Link’s Farm Bridge is located in Giles County. On some maps and references, it is called the Mountain Lake Bridge or the Bradley Covered Bridge. All three names refer to the same iconic red-covered bridge in this part of Virginia. It has a dark green tin roof that adds to the look. While the bridge may not be as long as some others on our list, it sure makes up for it in charm.
#5 Sinking Creek Bridge
Less than 30 minutes from Link’s Farm Bridge is another covered bridge, Sinking Creek Bridge. This 70-foot-long bridge in Giles County is one of four covered bridges that have crossed over Sinking Creek over the years. Beginning in 1912, four bridges were constructed over 7 years to allow pedestrians and vehicles to get over the creek. Three of them are still standing and in use, although only one, Sinking Creek Bridge, is accessible to the public.
The bridge was built in 1916 and later restored in 1963 due to the structure needing replacement. Improvements and restoration were made again in 2000. You can get to the bridge today via Route 601 in Giles County. It is popular for photos as well as for weddings and other special events. Like many of the historic bridges on this list, Sinking Creek Bridge offers shelter and protection from the elements as well as distinct historic charm.
#6 Natural Bridge
This stunning natural formation is the most-visited spot at Natural Bridge State Park. It is 200 feet tall and made of limestone. The land was originally purchased by Thomas Jefferson in 1774. Other famous founding fathers, including George Washington, visited the area. It was designated a National Historic Landmark in 1988 and made into a state park in 2016. The bridge formation was likely a cave or other similar feature. It was carved out over many years by Cedar Creek.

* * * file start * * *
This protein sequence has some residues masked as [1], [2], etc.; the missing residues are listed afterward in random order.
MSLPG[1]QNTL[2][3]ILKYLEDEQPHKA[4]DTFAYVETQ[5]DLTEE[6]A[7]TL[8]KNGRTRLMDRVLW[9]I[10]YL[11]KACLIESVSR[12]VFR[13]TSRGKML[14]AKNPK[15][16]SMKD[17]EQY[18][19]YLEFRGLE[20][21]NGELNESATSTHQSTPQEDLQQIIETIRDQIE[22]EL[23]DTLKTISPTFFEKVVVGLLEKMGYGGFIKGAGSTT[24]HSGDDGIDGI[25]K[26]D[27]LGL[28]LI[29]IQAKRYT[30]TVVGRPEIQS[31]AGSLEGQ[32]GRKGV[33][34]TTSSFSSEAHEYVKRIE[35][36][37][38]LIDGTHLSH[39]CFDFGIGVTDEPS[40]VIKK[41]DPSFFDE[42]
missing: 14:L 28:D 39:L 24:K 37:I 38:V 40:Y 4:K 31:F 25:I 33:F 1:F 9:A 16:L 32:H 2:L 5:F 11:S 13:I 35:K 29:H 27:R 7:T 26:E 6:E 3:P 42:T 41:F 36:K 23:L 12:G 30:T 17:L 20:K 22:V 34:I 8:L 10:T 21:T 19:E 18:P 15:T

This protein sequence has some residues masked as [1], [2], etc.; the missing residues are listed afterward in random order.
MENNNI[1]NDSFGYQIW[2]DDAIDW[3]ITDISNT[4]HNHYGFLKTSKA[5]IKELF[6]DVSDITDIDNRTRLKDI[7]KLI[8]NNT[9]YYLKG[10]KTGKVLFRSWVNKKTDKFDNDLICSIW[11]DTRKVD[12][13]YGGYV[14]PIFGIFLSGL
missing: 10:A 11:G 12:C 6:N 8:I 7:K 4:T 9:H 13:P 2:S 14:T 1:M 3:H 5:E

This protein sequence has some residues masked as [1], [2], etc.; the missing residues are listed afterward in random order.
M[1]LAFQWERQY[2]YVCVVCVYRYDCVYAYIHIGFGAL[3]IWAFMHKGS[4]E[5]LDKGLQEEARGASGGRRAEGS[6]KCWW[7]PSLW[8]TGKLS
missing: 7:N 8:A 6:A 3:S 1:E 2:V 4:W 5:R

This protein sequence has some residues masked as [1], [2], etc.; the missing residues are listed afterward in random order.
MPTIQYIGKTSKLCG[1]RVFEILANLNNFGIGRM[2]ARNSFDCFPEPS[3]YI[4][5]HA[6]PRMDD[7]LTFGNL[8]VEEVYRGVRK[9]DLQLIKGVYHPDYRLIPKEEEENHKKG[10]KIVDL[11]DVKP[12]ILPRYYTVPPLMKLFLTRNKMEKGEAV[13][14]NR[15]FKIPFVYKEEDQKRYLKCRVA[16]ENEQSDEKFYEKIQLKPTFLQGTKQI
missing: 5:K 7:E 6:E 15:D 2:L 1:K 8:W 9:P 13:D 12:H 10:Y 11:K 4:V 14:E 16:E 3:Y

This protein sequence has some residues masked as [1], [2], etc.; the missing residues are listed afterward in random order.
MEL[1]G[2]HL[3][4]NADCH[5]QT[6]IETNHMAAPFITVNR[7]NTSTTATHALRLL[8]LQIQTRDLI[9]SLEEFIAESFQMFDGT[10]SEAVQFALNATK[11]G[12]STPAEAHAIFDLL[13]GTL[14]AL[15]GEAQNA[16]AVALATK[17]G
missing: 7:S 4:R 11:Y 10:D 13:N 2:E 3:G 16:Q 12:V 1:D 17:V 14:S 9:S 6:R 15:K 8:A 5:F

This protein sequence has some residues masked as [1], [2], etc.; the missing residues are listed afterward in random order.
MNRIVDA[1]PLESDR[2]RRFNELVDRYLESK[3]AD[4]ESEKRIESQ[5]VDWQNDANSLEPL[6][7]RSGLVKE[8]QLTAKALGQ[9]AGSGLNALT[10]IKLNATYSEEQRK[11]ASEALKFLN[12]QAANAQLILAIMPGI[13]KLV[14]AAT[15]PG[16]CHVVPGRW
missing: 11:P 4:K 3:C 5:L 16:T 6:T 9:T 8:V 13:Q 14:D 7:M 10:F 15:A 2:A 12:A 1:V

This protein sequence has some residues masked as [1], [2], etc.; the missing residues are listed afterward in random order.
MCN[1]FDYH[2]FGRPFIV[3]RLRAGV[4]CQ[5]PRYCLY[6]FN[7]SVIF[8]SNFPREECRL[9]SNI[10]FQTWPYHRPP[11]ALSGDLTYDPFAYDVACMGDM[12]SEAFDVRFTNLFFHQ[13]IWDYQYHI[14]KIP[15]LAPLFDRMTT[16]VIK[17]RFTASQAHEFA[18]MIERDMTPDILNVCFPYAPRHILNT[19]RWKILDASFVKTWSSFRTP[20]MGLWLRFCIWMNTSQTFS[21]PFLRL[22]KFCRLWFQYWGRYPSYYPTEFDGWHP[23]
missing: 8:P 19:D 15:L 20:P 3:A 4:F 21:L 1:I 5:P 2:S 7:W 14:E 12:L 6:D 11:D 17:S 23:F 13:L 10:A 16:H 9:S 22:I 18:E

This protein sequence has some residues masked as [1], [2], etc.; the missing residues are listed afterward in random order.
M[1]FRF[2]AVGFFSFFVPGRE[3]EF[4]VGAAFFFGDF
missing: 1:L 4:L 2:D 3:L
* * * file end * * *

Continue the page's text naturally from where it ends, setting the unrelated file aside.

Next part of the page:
You will need to climb 137 stairs to get to the bridge. Strollers generally aren’t recommended but some accommodations are available for those who request ahead of their visit. While you’re in the park, check out the 10 miles of hiking trails and the 50-foot waterfall at Lace Falls. This is truly a beautiful part of Virginia. The entire park is just over 1,500 acres.
#7 Bob White Bridge
This covered bridge actually isn’t in existence anymore but plans are underway to restore it to its original look after flooding in 2015 washed it away. Located in Patrick County, the reconstructed bridge will use timber and a design that matches the original. A few remnant pieces recovered from the original bridge will be used to make a special kiosk at the bridge detailing its history. Patrick County is home to other covered bridges as well, including some that are still standing. This new addition will add another picturesque location for photos or general exploration. It also ties into the historic preservation that is so important to residents in this area.
|1||Humpback Bridge||Alleghany County|
|2||Jack’s Creek Bridge||Patrick County|
|3||Meem’s Bottom Bridge||Shenandoah County|
|4||Link’s Farm Bridge||Giles County|
|5||Sinking Creek Bridge||Giles County|
|6||Natural Bridge State Park||Natural Bridge|
|7||Bob White Bridge||Patrick County|
The photo featured at the top of this post is © Johnnie Laws/Shutterstock.com